Wired's "How To" Mag is Trying to Kill You

Robert Farago
by Robert Farago
wireds how to mag is trying to kill you

Wired magazine has mailed its real world subs a “Wired How To” mini-magazine. Within its pages, they’ll discover a section entitled “Get 50 mpg in a Buick.” To achieve this remarkable gas-miserly feat, the mag recommends that hyper-mileage seeking missiles (that’s you) turn the key off when you’re coasting. There’s no warning that turning the key off will lock the steering and kill the power brakes. Admittedly, the eds suggest you “turn the key back a notch so the engine shuts down.” But I’m sure some naif will either accidentally or purposely turn the key all the way off. And even if they do it correctly, they’ll still lose power steering, which can come as a shock to a 100-pound woman (naif waif?). Wired also advises motorists looking for mythical mileage to “inch up behind an 18-wheeler and kill the engine as you enter its slipstream. You’re drafting now, getting pulled along by the truck’s gas instead of your own.” Yes, they admit it’s “dangerous.” Especially when the truck driver gets pissed and taps his brakes. And as your own binders have lost power assist with the engine off, that could be something of a problem. So, anyway, how do you change your own oil?

In the section on DIY oil changes, Wired advises the ignorami to hand-tighten the replacement oil filter “because if you strip the threads it’ll cost a mint in repairs.” The reason you don’t wrench-tighten a filter is not because you’ll strip the threads–you’d have to use truly brutal pressure and a breaker-bar type extension on the wrench to possibly do that–but because the rubber seal will quickly swell and create the necessary extra pressure. I could go on–like their claim that you should be able to remove the old filter by mere hand pressure “unless you’re a wuss,” which reveals that theyt’ve never actually done it, but why bother. I wouldn’t let a sharetree mechanic reprogram my hard drive and I wouldn’t let a computer geek tell me how to drive or change my oil. You know; in general.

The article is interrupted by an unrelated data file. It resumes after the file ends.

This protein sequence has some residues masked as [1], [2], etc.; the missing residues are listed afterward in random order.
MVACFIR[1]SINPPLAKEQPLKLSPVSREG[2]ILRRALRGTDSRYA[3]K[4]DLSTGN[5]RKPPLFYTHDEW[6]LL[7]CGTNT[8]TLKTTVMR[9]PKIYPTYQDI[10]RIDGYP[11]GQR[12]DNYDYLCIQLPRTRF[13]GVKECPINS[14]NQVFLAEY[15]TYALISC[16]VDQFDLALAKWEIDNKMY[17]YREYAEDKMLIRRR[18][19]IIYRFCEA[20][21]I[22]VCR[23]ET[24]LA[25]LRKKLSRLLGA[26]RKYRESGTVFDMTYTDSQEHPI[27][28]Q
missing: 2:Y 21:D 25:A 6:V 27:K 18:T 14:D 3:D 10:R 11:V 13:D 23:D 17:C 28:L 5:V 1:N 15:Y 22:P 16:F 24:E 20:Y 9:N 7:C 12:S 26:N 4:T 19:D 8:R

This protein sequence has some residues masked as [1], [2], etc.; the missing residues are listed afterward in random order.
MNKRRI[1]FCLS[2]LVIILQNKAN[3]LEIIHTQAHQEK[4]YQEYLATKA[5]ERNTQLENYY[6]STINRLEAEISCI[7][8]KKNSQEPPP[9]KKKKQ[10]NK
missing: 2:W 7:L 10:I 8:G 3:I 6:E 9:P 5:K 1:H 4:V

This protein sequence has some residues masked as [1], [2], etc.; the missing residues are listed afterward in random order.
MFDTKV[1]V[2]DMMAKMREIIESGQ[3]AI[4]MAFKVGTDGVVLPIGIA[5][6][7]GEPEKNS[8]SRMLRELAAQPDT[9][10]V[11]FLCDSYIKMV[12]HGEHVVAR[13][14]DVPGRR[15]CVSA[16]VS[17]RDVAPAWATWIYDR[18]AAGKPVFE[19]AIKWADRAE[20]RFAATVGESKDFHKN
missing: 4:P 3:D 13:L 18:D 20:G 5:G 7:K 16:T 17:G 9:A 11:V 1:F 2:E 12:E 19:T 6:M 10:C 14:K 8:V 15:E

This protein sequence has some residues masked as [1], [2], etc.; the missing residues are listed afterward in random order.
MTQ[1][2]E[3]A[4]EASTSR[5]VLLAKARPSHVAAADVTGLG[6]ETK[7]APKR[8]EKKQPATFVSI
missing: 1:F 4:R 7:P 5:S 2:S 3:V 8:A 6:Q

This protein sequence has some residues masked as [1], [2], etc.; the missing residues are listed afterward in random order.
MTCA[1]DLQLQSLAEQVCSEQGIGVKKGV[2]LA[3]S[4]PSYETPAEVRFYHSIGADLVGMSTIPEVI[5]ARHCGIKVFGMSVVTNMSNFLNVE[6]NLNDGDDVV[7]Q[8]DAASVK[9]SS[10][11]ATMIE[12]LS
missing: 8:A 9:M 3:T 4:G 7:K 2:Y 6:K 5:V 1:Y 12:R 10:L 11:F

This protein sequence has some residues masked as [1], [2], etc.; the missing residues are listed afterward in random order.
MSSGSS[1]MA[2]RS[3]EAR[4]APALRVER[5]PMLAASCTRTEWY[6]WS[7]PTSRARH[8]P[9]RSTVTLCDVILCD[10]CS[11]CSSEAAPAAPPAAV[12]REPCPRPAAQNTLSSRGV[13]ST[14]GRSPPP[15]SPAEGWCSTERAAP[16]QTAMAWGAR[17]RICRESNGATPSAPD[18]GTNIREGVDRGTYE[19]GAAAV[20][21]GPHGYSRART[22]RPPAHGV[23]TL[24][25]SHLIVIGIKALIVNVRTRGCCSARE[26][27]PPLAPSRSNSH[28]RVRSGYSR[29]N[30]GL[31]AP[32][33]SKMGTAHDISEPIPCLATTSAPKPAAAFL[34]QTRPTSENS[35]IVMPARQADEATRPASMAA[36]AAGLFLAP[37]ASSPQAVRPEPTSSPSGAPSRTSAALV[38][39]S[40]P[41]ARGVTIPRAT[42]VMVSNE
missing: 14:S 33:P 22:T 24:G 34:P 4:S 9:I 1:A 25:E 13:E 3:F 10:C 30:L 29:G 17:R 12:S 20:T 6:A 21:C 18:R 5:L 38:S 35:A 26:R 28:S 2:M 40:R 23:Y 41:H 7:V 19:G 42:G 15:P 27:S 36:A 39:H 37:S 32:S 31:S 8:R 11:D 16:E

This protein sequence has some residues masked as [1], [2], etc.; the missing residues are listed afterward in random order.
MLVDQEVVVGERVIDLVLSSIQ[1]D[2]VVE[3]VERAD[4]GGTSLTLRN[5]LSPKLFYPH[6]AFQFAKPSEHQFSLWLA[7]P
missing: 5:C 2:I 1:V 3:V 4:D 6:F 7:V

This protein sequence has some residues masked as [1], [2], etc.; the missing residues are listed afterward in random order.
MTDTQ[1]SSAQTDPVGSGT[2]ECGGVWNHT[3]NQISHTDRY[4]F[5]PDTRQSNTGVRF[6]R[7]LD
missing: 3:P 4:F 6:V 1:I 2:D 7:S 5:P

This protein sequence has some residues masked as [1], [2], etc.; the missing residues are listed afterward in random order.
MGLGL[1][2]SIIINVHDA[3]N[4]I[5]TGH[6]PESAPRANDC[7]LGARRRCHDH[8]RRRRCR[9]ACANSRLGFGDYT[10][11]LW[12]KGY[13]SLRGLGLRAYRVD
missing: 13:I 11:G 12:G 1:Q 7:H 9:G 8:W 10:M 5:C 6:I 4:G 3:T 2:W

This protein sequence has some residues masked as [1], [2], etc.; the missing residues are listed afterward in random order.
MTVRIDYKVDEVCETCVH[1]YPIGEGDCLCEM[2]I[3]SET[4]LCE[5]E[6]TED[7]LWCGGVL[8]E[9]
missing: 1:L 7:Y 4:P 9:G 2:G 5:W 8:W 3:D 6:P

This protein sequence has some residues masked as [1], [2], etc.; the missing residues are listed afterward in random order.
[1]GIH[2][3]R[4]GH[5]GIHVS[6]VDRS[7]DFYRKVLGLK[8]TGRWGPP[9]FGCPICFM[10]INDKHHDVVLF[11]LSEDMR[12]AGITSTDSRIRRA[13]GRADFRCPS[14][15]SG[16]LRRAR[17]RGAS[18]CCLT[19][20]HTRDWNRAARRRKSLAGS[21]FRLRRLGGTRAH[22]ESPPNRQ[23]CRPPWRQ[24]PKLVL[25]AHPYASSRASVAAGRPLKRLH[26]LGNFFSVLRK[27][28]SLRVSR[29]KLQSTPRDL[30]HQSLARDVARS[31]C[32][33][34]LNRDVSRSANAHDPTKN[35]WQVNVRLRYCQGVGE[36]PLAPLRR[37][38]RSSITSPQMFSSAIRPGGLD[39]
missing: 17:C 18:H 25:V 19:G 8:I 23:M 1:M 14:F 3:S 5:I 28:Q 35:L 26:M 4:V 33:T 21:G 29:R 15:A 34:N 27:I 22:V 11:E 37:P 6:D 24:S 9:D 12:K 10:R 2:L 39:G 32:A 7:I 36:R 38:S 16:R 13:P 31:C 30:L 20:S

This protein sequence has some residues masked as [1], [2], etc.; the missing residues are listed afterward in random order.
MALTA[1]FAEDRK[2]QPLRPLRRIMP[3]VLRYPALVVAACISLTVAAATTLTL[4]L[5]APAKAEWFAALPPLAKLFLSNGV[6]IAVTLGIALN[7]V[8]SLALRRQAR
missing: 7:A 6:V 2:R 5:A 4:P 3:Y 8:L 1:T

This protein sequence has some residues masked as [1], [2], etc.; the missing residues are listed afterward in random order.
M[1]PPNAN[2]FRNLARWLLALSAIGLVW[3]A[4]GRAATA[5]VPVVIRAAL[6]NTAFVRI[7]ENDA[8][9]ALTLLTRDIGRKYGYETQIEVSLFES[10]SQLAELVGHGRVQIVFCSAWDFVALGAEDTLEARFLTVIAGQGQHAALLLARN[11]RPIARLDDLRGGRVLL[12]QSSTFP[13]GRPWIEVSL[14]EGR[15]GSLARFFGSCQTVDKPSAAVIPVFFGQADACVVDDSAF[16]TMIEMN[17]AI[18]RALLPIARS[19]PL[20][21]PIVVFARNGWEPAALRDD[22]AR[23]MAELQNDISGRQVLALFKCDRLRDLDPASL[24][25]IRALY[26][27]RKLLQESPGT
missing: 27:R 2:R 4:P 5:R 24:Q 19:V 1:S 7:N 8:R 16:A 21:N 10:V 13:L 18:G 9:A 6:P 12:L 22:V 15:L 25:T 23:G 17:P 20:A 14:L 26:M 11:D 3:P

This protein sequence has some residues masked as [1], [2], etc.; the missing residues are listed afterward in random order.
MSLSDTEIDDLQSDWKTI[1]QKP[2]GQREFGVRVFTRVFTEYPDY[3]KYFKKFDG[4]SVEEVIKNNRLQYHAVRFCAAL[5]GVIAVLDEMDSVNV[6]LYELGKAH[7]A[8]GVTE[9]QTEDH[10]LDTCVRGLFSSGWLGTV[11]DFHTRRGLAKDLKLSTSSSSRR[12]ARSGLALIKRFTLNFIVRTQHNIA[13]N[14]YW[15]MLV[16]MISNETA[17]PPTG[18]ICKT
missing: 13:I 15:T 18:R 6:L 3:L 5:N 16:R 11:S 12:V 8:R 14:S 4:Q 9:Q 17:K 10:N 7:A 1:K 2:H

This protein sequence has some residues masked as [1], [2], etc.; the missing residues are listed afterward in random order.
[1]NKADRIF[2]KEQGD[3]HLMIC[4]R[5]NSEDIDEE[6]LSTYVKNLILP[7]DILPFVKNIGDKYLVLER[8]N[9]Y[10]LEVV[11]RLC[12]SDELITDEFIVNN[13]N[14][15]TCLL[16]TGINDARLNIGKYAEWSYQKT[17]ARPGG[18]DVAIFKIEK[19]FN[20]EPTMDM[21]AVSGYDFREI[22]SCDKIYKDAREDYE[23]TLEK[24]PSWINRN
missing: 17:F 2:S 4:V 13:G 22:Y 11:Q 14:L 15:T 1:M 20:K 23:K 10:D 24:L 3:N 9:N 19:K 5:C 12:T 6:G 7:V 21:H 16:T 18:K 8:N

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  • Stephan Wilkinson Stephan Wilkinson on Oct 31, 2008

    "Not a lot of dead-tree mags have made the transition well, and many that have tried to have an on-line presence have suffered for it (the car mags, for example, have a uniformly sucktastic web presence). Most magazines make the mistake of trying to use the web as a source of revenue and/or a push for dead-tree subscriptions." You're absolutely right. I used to write steadily for Conde Nast Traveler's site, since I'm a CNT contributing editor, but I have completely stopped posting, it's so bad. All they want to do is sell subscriptions. One dead giveaway is that virtually none of the posts are interesting enough to get a single comment. "Comments: 0." I should think they'd be embarrassed. My daughter Brook contributes to it, but only because she's paid to, required to by her contract with the magazine.

  • TomAnderson TomAnderson on Oct 31, 2008

    John B: Ah yes, the old "hyper-chlorinating the gene pool" trick...

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